"The standard of review for such a motion is essentially the same as the standard for a motion to dismiss brought pursuant to Federal Rule of Civil Procedure 12(b)(6)." Longwood, 157 F.Supp.2d at 66-67. "To survive a [Rule 12(b)(6) ] motion to dismiss, a complaint must contain sufficient factual matter, accepted as true, to state a claim to relief that is plausible on its face.'" Ashcroft v. Iqbal, 556 U.S. 662, 678 (2009), quoting Bell Atl. Corp. v. Twombly, 550 U.S. 544, 570 (2007). In Iqbal, the Supreme Court reiterated the two principles underlying its decision in Twombly: "First, the tenet that a court must accept as true all of the allegations contained in a complaint is inapplicable to legal conclusions." 556 U.S. at 678. And "[s]econd, only a complaint that states a plausible claim for relief survives a motion to dismiss." Id. at 679.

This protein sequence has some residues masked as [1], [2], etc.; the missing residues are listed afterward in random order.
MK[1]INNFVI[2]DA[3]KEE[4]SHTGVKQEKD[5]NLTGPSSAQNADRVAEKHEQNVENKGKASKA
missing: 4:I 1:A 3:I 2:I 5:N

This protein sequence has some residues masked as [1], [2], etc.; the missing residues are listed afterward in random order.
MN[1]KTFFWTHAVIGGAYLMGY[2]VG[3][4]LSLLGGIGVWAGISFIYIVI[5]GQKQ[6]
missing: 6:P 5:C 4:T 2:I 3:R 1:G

A claim is facially plausible when the pleaded factual content "allows the court to draw the reasonable inference that the defendant is liable for the misconduct alleged." Id. at 678. "The plausibility standard is not akin to a probability requirement, ' but it asks for more than a sheer possibility that a defendant has acted unlawfully." Id., quoting Twombly, 550 U.S. at 556. A pleading must offer more than "labels and conclusions" or "a formulaic recitation of the elements of a cause of action, " id., quoting Twombly, 550 U.S. at 555 (internal quotation marks omitted), and "[t]hreadbare recitals of the elements of a cause of action, supported by mere conclusory statements, do not suffice, " id. In evaluating a motion for judgment on the pleadings under Rule 12(c), the court may consider facts alleged in the complaint as well as documents attached to or incorporated by reference in the complaint. Qi v. FDIC, 755 F.Supp.2d 195, 199-200 (D.D.C. 2010).
II. Summary Judgment